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Explaining Penguin For Novices

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Those who have heard of search engine optimisation but aren’t to confident about it may have come across something called the “Penguin” algorithm during the course of your research. For those who are perhaps unfamiliar with SEO all of this talk of backlinks and penalties can be somewhat intimidating. With that in mind we thought we would try to break it down a little bit and explain exactly what Penguin is and how it could affect your website.

So what is Penguin?

Penguin is essentially an update to Google’s general search algorithm that allows the company to keep better tabs on a website’s backlinks. A backlink is essentially a link from one website to your own and Google wants every backlink pointing towards your website to have been created naturally. This means that you, as a siteowner, must not have had any personal interaction that resulted in the creation of the link. While this isn’t a solid rule, and there is leeway for sites that need to place their links on other organisations pages, the intent is to prevent websites from building thousands of poor quality links.

Why did Google implement it?

Simply put the company had identified an issue whereby siteowners were building tons of poor backlinks to their websites. These links were given a certain amount of weight in the search algorithm and thus could be used to manipulate search rankings in favour of a particular site. However, because these links had been built manually, rather than gained through the natural quality of the website, Google took the view that websites using these tactics were often looking to inflate their search engine rankings, which could in turn mean that Google would be serving inferior results to the people using their search engine. It is important to remember at this point that Google’s customer is not the website owner. It is the person making a search using their search engine.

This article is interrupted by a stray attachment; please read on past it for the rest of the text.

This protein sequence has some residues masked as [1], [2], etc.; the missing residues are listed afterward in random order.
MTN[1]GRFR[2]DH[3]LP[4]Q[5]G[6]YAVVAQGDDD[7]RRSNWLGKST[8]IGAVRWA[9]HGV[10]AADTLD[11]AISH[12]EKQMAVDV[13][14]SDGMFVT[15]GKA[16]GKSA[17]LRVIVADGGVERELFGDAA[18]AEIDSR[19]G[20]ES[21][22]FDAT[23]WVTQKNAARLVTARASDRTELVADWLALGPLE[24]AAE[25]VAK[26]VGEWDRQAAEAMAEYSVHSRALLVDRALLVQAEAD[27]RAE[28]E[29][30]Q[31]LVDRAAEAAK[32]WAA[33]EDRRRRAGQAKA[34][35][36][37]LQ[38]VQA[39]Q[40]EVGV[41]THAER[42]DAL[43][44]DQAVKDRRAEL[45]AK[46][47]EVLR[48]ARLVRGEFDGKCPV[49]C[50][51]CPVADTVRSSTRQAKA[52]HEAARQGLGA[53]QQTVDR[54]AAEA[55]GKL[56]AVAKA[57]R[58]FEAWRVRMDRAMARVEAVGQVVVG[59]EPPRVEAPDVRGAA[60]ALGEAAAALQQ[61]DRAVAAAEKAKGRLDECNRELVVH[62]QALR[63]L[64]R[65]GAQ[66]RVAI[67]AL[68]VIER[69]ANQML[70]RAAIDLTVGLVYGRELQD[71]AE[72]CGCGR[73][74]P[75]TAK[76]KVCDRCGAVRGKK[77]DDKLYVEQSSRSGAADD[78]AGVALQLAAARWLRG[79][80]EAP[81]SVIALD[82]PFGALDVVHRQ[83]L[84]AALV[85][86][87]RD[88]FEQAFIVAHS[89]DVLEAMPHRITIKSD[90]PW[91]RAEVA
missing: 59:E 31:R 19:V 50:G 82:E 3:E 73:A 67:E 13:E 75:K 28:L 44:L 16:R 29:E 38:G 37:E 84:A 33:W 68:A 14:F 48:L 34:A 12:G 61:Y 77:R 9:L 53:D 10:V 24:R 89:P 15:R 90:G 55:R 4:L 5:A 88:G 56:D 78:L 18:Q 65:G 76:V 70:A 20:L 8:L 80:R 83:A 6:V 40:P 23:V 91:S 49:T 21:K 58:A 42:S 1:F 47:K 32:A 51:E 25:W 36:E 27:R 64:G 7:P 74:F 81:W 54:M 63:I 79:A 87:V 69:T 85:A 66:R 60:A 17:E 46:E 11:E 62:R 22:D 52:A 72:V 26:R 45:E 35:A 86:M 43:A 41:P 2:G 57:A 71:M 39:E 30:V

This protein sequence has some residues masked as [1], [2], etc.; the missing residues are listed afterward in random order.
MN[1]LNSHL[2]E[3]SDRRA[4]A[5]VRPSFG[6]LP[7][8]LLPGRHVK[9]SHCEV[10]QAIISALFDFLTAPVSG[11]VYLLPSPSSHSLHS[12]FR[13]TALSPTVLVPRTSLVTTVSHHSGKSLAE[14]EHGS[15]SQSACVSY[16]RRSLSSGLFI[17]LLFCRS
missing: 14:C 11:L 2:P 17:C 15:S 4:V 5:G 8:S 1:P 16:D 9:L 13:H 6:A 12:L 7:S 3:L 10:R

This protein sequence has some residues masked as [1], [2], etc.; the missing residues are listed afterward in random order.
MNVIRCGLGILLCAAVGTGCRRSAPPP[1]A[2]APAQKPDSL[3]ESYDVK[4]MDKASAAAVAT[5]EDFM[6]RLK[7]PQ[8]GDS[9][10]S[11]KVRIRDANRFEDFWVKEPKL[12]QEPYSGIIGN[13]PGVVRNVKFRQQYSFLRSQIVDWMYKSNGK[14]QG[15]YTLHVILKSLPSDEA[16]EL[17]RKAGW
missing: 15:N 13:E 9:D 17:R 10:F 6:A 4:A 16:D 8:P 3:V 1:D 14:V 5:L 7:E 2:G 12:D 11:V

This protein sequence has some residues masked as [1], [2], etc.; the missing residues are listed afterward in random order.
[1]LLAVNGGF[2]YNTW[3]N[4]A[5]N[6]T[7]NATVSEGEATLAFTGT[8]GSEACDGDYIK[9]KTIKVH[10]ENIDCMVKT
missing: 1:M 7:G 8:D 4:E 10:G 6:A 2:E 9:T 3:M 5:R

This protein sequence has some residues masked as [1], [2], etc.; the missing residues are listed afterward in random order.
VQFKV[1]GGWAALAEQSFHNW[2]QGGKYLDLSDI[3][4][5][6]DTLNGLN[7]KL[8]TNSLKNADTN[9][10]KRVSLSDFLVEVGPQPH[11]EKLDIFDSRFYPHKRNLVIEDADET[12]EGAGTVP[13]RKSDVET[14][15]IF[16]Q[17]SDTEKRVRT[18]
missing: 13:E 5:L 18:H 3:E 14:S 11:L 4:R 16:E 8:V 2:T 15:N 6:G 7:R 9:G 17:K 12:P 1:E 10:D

What effects can Penguin have?

Penguin can have a number of effects depending on the backlink profile of your website. If your website has a profile that contains lots of links from online directories, poor quality article sites, blog comments and similar then there is every possibility that Penguin will cause your website to drop in the search rankings. If the site is identified to be a particularly bad offender it may even be manually punished by Google and removed from the results entirely.

It’s not all bad though. Penguin can also have a positive effect on the position of your site. For one, if websites above yours are being penalised, that means that your site should have the potential to rise further up the rankings. As such, assuming your site keeps a relatively natural backlink profile, over time you should see improved results. This is especially the case as Penguin is refreshed every so often to account for new sites and changing backlink profiles.

So in essence Penguin is Google’s attempt to ensure that all websites only have backlinks from natural sources. It is by no means 100% effective, and many site owners could point to examples of websites that haven’t been caught out yet, however at the same time it signifies Google’s intent when it comes to website ranking over the next few years.

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